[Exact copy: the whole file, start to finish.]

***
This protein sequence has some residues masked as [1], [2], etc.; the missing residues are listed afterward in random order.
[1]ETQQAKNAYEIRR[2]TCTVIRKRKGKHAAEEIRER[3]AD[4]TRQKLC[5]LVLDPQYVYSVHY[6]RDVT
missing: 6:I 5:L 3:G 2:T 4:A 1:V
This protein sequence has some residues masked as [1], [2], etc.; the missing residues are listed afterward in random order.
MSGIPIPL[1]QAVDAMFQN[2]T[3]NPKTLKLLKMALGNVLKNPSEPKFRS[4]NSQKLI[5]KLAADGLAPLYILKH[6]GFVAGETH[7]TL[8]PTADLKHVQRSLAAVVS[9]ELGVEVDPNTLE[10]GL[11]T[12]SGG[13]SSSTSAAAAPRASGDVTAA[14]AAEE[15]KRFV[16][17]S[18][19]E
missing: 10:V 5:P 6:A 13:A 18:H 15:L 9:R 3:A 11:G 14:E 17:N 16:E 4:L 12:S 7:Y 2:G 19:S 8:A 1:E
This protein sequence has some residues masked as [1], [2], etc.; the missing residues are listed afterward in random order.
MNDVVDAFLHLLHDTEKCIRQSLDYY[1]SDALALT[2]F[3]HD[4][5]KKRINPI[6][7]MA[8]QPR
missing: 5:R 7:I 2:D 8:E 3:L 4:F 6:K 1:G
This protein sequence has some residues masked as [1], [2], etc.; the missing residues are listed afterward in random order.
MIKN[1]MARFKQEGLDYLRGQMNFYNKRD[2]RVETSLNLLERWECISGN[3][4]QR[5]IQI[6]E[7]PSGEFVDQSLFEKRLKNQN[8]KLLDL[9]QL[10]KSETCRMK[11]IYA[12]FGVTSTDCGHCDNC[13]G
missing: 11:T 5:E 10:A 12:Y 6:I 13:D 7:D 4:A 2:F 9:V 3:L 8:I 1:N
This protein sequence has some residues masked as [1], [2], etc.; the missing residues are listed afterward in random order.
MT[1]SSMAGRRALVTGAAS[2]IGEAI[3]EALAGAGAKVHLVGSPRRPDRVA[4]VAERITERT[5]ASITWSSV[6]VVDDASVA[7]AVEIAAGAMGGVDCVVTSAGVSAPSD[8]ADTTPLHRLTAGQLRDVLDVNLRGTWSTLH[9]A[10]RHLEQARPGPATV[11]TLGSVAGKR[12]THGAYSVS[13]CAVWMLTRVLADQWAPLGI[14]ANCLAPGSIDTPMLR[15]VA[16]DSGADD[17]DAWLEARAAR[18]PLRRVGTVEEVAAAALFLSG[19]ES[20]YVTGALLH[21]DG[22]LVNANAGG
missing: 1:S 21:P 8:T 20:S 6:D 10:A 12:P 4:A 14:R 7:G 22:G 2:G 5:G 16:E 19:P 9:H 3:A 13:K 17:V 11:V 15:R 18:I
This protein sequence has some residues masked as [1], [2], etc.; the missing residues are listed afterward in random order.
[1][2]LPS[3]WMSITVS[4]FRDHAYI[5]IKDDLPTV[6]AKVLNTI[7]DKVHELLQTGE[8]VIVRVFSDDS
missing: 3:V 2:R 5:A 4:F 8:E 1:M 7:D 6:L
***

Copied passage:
This protein sequence has some residues masked as [1], [2], etc.; the missing residues are listed afterward in random order.
[1]ETQQAKNAYEIRR[2]TCTVIRKRKGKHAAEEIRER[3]AD[4]TRQKLC[5]LVLDPQYVYSVHY[6]RDVT
missing: 6:I 5:L 3:G 2:T 4:A 1:V
This protein sequence has some residues masked as [1], [2], etc.; the missing residues are listed afterward in random order.
MSGIPIPL[1]QAVDAMFQN[2]T[3]NPKTLKLLKMALGNVLKNPSEPKFRS[4]NSQKLI[5]KLAADGLAPLYILKH[6]GFVAGETH[7]TL[8]PTADLKHVQRSLAAVVS[9]ELGVEVDPNTLE[10]GL[11]T[12]SGG[13]SSSTSAAAAPRASGDVTAA[14]AAEE[15]KRFV[16][17]S[18][19]E
missing: 10:V 5:P 6:A 13:A 18:H 15:L 9:R 3:A 11:G 14:E 17:N 16:E 4:L 12:S 7:Y 2:G 19:S 8:A 1:E
This protein sequence has some residues masked as [1], [2], etc.; the missing residues are listed afterward in random order.
MNDVVDAFLHLLHDTEKCIRQSLDYY[1]SDALALT[2]F[3]HD[4][5]KKRINPI[6][7]MA[8]QPR
missing: 5:R 7:I 2:D 8:E 3:L 4:F 6:K 1:G
This protein sequence has some residues masked as [1], [2], etc.; the missing residues are listed afterward in random order.
MIKN[1]MARFKQEGLDYLRGQMNFYNKRD[2]RVETSLNLLERWECISGN[3][4]QR[5]IQI[6]E[7]PSGEFVDQSLFEKRLKNQN[8]KLLDL[9]QL[10]KSETCRMK[11]IYA[12]FGVTSTDCGHCDNC[13]G
missing: 11:T 5:E 10:A 12:Y 6:I 13:D 7:D 4:A 2:F 9:V 3:L 8:I 1:N
This protein sequence has some residues masked as [1], [2], etc.; the missing residues are listed afterward in random order.
MT[1]SSMAGRRALVTGAAS[2]IGEAI[3]EALAGAGAKVHLVGSPRRPDRVA[4]VAERITERT[5]ASITWSSV[6]VVDDASVA[7]AVEIAAGAMGGVDCVVTSAGVSAPSD[8]ADTTPLHRLTAGQLRDVLDVNLRGTWSTLH[9]A[10]RHLEQARPGPATV[11]TLGSVAGKR[12]THGAYSVS[13]CAVWMLTRVLADQWAPLGI[14]ANCLAPGSIDTPMLR[15]VA[16]DSGADD[17]DAWLEARAAR[18]PLRRVGTVEEVAAAALFLSG[19]ES[20]YVTGALLH[21]DG[22]LVNANAGG
missing: 1:S 21:P 8:T 20:S 6:D 10:A 12:P 4:A 14:R 7:G 22:G 2:G 5:G 16:E 19:P 9:H 3:A 13:K 17:V 11:V 15:R 18:I
This protein sequence has some residues masked as [1], [2], etc.; the missing residues are listed afterward in random order.
[1][2]LPS[3]WMSITVS[4]FRDHAYI[5]IKDDLPTV[6]AKVLNTI[7]DKVHELLQTGE[8]VIVRVFSDDS
missing: 3:V 2:R 5:A 4:F 8:E 1:M 7:D 6:L